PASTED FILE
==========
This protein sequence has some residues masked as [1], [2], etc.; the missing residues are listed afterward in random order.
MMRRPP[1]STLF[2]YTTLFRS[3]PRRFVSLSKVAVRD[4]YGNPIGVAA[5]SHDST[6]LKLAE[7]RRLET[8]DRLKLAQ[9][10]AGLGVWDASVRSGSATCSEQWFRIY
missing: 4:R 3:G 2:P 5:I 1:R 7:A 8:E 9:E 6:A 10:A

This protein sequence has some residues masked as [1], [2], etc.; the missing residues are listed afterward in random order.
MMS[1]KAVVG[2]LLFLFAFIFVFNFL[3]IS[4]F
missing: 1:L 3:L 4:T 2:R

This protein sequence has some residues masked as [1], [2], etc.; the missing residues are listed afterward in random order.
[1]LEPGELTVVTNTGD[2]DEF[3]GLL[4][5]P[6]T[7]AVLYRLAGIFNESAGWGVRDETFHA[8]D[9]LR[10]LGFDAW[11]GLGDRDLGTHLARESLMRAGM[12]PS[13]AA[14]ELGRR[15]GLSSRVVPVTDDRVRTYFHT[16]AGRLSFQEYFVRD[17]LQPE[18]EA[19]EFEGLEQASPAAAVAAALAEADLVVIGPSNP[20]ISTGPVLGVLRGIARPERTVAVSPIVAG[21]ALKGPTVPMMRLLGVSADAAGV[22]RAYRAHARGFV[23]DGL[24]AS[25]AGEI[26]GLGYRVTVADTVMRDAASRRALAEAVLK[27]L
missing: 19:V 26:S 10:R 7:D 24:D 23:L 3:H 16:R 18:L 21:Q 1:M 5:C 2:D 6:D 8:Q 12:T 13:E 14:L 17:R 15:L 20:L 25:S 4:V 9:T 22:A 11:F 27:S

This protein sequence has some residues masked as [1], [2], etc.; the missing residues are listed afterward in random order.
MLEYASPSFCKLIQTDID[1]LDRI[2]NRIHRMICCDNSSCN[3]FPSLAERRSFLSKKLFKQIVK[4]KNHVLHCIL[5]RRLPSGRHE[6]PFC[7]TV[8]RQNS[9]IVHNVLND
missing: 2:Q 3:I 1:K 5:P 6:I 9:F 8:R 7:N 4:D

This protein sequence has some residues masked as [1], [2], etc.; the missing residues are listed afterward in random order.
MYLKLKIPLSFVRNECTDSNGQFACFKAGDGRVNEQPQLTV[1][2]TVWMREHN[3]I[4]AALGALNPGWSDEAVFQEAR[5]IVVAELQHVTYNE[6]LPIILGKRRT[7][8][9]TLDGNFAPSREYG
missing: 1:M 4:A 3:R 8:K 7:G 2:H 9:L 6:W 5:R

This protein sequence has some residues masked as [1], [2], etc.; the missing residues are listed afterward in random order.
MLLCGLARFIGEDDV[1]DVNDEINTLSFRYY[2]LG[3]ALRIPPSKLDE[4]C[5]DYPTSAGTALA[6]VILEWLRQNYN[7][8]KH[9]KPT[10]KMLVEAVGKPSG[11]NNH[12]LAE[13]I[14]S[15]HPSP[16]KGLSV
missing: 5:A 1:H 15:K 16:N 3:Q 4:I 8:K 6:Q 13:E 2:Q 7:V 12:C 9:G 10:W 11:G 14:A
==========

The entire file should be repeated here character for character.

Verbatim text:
This protein sequence has some residues masked as [1], [2], etc.; the missing residues are listed afterward in random order.
MMRRPP[1]STLF[2]YTTLFRS[3]PRRFVSLSKVAVRD[4]YGNPIGVAA[5]SHDST[6]LKLAE[7]RRLET[8]DRLKLAQ[9][10]AGLGVWDASVRSGSATCSEQWFRIY
missing: 4:R 3:G 2:P 5:I 1:R 7:A 8:E 9:E 6:A 10:A

This protein sequence has some residues masked as [1], [2], etc.; the missing residues are listed afterward in random order.
MMS[1]KAVVG[2]LLFLFAFIFVFNFL[3]IS[4]F
missing: 1:L 3:L 4:T 2:R

This protein sequence has some residues masked as [1], [2], etc.; the missing residues are listed afterward in random order.
[1]LEPGELTVVTNTGD[2]DEF[3]GLL[4][5]P[6]T[7]AVLYRLAGIFNESAGWGVRDETFHA[8]D[9]LR[10]LGFDAW[11]GLGDRDLGTHLARESLMRAGM[12]PS[13]AA[14]ELGRR[15]GLSSRVVPVTDDRVRTYFHT[16]AGRLSFQEYFVRD[17]LQPE[18]EA[19]EFEGLEQASPAAAVAAALAEADLVVIGPSNP[20]ISTGPVLGVLRGIARPERTVAVSPIVAG[21]ALKGPTVPMMRLLGVSADAAGV[22]RAYRAHARGFV[23]DGL[24]AS[25]AGEI[26]GLGYRVTVADTVMRDAASRRALAEAVLK[27]L
missing: 19:V 26:S 10:R 7:D 24:D 23:L 3:H 16:R 18:L 21:Q 1:M 5:C 2:D 6:D 8:Q 12:T 13:E 14:L 17:R 15:L 20:L 25:S 4:V 9:T 22:A 11:F 27:S

This protein sequence has some residues masked as [1], [2], etc.; the missing residues are listed afterward in random order.
MLEYASPSFCKLIQTDID[1]LDRI[2]NRIHRMICCDNSSCN[3]FPSLAERRSFLSKKLFKQIVK[4]KNHVLHCIL[5]RRLPSGRHE[6]PFC[7]TV[8]RQNS[9]IVHNVLND
missing: 2:Q 3:I 1:K 5:P 6:I 9:F 8:R 7:N 4:D

This protein sequence has some residues masked as [1], [2], etc.; the missing residues are listed afterward in random order.
MYLKLKIPLSFVRNECTDSNGQFACFKAGDGRVNEQPQLTV[1][2]TVWMREHN[3]I[4]AALGALNPGWSDEAVFQEAR[5]IVVAELQHVTYNE[6]LPIILGKRRT[7][8][9]TLDGNFAPSREYG
missing: 1:M 4:A 3:R 8:K 7:G 2:H 9:L 6:W 5:R

This protein sequence has some residues masked as [1], [2], etc.; the missing residues are listed afterward in random order.
MLLCGLARFIGEDDV[1]DVNDEINTLSFRYY[2]LG[3]ALRIPPSKLDE[4]C[5]DYPTSAGTALA[6]VILEWLRQNYN[7][8]KH[9]KPT[10]KMLVEAVGKPSG[11]NNH[12]LAE[13]I[14]S[15]HPSP[16]KGLSV
missing: 5:A 1:H 15:K 16:N 3:Q 4:I 8:K 6:Q 13:E 2:Q 7:V 12:C 9:G 10:W 11:G 14:A